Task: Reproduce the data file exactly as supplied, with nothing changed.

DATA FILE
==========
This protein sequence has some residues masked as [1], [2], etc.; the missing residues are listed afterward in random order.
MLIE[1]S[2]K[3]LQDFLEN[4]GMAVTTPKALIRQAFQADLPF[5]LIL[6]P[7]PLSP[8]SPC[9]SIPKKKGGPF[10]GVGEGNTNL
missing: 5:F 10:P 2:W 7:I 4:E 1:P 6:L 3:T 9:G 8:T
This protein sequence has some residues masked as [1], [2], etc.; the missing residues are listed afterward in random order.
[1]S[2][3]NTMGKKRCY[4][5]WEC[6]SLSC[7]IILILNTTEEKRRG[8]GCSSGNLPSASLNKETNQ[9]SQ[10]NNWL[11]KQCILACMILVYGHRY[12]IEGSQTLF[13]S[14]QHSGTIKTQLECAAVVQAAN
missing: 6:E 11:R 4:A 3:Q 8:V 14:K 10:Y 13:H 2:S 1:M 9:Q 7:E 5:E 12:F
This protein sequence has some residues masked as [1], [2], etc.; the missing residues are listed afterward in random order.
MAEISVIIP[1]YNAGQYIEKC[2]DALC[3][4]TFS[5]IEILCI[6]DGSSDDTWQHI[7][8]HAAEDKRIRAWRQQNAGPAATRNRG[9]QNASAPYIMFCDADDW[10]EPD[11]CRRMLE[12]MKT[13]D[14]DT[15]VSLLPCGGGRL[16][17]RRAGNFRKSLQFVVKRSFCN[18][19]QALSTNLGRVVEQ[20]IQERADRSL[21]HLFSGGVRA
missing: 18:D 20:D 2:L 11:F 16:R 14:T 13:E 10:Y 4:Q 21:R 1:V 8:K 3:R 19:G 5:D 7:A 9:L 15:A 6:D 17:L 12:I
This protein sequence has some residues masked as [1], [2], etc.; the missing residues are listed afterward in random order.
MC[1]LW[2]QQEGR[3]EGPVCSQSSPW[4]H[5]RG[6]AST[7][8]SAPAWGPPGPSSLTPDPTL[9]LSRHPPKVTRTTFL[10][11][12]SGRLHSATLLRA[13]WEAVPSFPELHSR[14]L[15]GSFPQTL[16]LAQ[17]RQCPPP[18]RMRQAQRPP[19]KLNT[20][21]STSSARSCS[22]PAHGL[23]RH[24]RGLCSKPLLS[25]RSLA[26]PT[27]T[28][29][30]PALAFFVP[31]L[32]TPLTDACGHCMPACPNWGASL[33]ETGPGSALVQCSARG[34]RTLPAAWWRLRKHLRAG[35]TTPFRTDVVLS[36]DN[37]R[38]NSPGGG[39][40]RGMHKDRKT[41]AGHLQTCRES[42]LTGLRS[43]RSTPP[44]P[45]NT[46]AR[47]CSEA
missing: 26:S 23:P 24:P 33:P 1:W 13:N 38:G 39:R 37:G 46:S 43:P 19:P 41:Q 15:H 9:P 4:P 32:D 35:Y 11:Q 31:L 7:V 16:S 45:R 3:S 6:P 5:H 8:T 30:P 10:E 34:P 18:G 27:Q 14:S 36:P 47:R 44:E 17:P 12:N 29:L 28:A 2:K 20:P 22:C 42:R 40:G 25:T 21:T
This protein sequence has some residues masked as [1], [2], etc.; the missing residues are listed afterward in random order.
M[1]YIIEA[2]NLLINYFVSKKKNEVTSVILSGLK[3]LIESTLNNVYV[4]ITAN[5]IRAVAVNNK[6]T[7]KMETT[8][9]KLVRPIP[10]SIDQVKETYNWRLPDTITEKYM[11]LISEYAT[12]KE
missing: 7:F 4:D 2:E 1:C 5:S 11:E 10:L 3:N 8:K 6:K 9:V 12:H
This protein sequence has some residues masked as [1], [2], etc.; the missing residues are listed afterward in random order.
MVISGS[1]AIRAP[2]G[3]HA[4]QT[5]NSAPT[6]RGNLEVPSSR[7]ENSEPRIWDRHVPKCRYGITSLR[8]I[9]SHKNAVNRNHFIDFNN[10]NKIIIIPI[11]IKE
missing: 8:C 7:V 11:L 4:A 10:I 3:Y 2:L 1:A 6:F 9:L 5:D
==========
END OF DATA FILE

This protein sequence has some residues masked as [1], [2], etc.; the missing residues are listed afterward in random order.
MLIE[1]S[2]K[3]LQDFLEN[4]GMAVTTPKALIRQAFQADLPF[5]LIL[6]P[7]PLSP[8]SPC[9]SIPKKKGGPF[10]GVGEGNTNL
missing: 5:F 10:P 2:W 7:I 4:E 1:P 6:L 3:T 9:G 8:T
This protein sequence has some residues masked as [1], [2], etc.; the missing residues are listed afterward in random order.
[1]S[2][3]NTMGKKRCY[4][5]WEC[6]SLSC[7]IILILNTTEEKRRG[8]GCSSGNLPSASLNKETNQ[9]SQ[10]NNWL[11]KQCILACMILVYGHRY[12]IEGSQTLF[13]S[14]QHSGTIKTQLECAAVVQAAN
missing: 6:E 11:R 4:A 3:Q 8:V 14:K 10:Y 13:H 2:S 1:M 9:Q 7:E 5:E 12:F
This protein sequence has some residues masked as [1], [2], etc.; the missing residues are listed afterward in random order.
MAEISVIIP[1]YNAGQYIEKC[2]DALC[3][4]TFS[5]IEILCI[6]DGSSDDTWQHI[7][8]HAAEDKRIRAWRQQNAGPAATRNRG[9]QNASAPYIMFCDADDW[10]EPD[11]CRRMLE[12]MKT[13]D[14]DT[15]VSLLPCGGGRL[16][17]RRAGNFRKSLQFVVKRSFCN[18][19]QALSTNLGRVVEQ[20]IQERADRSL[21]HLFSGGVRA
missing: 18:D 20:D 2:L 11:F 16:R 14:T 13:E 10:Y 4:Q 21:R 1:V 8:K 3:R 19:G 5:D 7:A 9:L 15:A 6:D 17:L 12:I
This protein sequence has some residues masked as [1], [2], etc.; the missing residues are listed afterward in random order.
MC[1]LW[2]QQEGR[3]EGPVCSQSSPW[4]H[5]RG[6]AST[7][8]SAPAWGPPGPSSLTPDPTL[9]LSRHPPKVTRTTFL[10][11][12]SGRLHSATLLRA[13]WEAVPSFPELHSR[14]L[15]GSFPQTL[16]LAQ[17]RQCPPP[18]RMRQAQRPP[19]KLNT[20][21]STSSARSCS[22]PAHGL[23]RH[24]RGLCSKPLLS[25]RSLA[26]PT[27]T[28][29][30]PALAFFVP[31]L[32]TPLTDACGHCMPACPNWGASL[33]ETGPGSALVQCSARG[34]RTLPAAWWRLRKHLRAG[35]TTPFRTDVVLS[36]DN[37]R[38]NSPGGG[39][40]RGMHKDRKT[41]AGHLQTCRES[42]LTGLRS[43]RSTPP[44]P[45]NT[46]AR[47]CSEA
missing: 26:S 23:P 24:P 33:P 1:W 13:N 38:G 39:R 37:G 46:S 43:P 19:P 41:Q 15:H 9:P 4:P 32:D 35:Y 11:Q 31:L 7:V 16:S 45:R 3:S 6:P 5:H 8:T 30:P 10:E 34:P 18:G 27:Q 14:S 36:P 47:R 44:E 17:P 12:N 29:L 28:A 2:K 20:P 22:C 42:R 40:G 25:T 21:T
This protein sequence has some residues masked as [1], [2], etc.; the missing residues are listed afterward in random order.
M[1]YIIEA[2]NLLINYFVSKKKNEVTSVILSGLK[3]LIESTLNNVYV[4]ITAN[5]IRAVAVNNK[6]T[7]KMETT[8][9]KLVRPIP[10]SIDQVKETYNWRLPDTITEKYM[11]LISEYAT[12]KE
missing: 7:F 4:D 2:E 1:C 5:S 11:E 10:L 3:N 8:K 6:K 9:V 12:H
This protein sequence has some residues masked as [1], [2], etc.; the missing residues are listed afterward in random order.
MVISGS[1]AIRAP[2]G[3]HA[4]QT[5]NSAPT[6]RGNLEVPSSR[7]ENSEPRIWDRHVPKCRYGITSLR[8]I[9]SHKNAVNRNHFIDFNN[10]NKIIIIPI[11]IKE
missing: 8:C 7:V 11:L 4:A 10:I 3:Y 2:L 1:A 6:F 9:L 5:D